Marriage holds so much promise. Multiple sclerosis can shake the foundation to its core. When this happens, sometimes the vows once taken get lost in all of the medical and physical needs of the patient.
This is a message for those spouses of MS patients who may give in to the frustration and anger more than they probably want to or should.
Dear Spouse of an MS Patient
This diagnosis is a curveball for both partners. There is no way to prepare for it, and no one ever thinks it is going to happen to them. Even if you have discussed other health issues, there is no known list of items of what MS will actually do to a person, or to the marriage. MS is not a disease that comes in quietly and stays confined only to the person diagnosed. It affects every aspect of their life, and in turn affects the people around them – mainly you, the spouse.
As you and your spouse start to face your new normal, there will undoubtedly be an adjustment period. There are now things that you will have to factor into your everyday plans, and your long term plans will undergo drastic changes. As you face this new reality, both of you will have many internal and external issues to contend with leaning on each other is essential. For all of the fear, doubt, anger and disbelief you are feeling, please try to remember that your spouse is feeling all it too – and more. They feel guilt and an overwhelming sense of despair.
Early on, there will be the feeling that as long as you are together, this too will be just a minor bump in the road. Eventually, MS will make its presence known in an undeniable way. When that happens, the true test of the relationship will begin. Though it is not fair, your spouse will look to you to be their comfort while they deal with pain, fear, anger and depression. You will often not want to have to be the one who shoulders the burden of not only your own life, but theirs as well.
Please try to remember that your love and support can be what makes or breaks your spouse’s life in more ways than a normal relationship ever could.
The fact is, when you have MS, you need all the support you can get. The spouse is the primary support system – mentally, emotionally and physically – it can make the worst day with MS bearable, and make the good days even better.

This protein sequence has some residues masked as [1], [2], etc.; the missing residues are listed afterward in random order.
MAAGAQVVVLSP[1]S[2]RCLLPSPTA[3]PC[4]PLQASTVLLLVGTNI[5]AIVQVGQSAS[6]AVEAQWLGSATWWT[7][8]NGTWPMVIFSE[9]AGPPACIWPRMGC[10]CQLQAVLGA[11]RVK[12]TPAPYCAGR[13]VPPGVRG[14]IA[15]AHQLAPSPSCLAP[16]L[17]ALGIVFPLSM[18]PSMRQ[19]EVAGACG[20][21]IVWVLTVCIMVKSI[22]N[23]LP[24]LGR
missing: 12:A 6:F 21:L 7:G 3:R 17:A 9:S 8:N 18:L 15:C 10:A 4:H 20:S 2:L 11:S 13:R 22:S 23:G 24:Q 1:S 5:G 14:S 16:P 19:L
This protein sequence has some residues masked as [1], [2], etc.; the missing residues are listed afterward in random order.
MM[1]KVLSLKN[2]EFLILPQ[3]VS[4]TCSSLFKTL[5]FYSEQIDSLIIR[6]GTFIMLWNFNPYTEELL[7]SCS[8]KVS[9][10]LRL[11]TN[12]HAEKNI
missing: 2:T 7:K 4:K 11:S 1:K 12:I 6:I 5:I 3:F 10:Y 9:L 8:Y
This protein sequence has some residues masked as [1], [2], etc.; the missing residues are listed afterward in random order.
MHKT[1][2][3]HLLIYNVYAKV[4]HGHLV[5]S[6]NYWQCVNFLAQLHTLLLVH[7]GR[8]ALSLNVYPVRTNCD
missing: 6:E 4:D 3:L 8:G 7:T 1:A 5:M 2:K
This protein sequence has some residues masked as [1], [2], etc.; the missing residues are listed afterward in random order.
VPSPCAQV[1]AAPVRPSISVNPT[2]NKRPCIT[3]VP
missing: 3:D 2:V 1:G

Anyone with MS will be fighting an internal emotional battle every day, and often they will be fighting physically against their own body. If you feel frustration mounting, please fight the temptation to take it out on them.
It is hard to be ‘the healthy one’ in a long term, committed relationship. We see that the bulk of responsibilities fall on your shoulders. Someone who isn’t in your position can only imagine how that feels.
You might not get the ‘thank you’s that you deserve. You might not get the credit, or have anyone truly understand you day in and day out basis. What is important for you to understand is that though it may not always be shown, you are your spouse’s superhero. Holding onto that may be hard, and frustration is sure to rise on occasion. Be the rock your spouse needs more than ever.
The golden rule
As hard as it may be, please keep in mind that if you lash out at your MS-riddled partner, the added stress makes the condition worse. Where words of love, encouragement and support can build them up and give them the push they need to go forward on bad days, your frustration can cut deeper then you can imagine. In a world where they can’t even count on their own bodies, your anger and frustration will hurt more than in the past.
This is not to suggest that you will never fight in your partnership. It is still a working relationship with issues that have nothing to do with multiple sclerosis. Money, family, bills, lifestyle--these are all things that will have highs and lows in every relationship, and will be dealt with by each couple in their own way. What partners of those with MS have to keep an eye on within themselves is the reasoning behind their frustration. Is it really money, or are you frustrated at your partner’s disease?
If you say something wrong, when you calm down, you will realize what you said or did to your already sick and hurting spouse. So this letter is a plea. Please think always before you speak. Please understand what you are frustrated with, and keep to those topics. If you have frustration towards your partner’s illness, write it down, vent it to a friend or family member, or get involved with a support group. Just try not to lash out.
Remember how you would want to be treated if the roles were reversed. If you were the one locked in continuous battle with your own body, would you want to be built up by the one that you love the most in the world, or torn down?
It may be patently unfair to ask this of you. But it is being in a partnership that stays true to "in sickness and in health." It is what you would want if you were the one suffering, so keep that in mind always. Try to remember that person underneath the sickness is still the person you loved when you took your vows.
The spouse with MS gives you trust, love, faith and the belief that when they can’t take care of themselves, you can. Be that person they can believe in and let your love guide you through it all.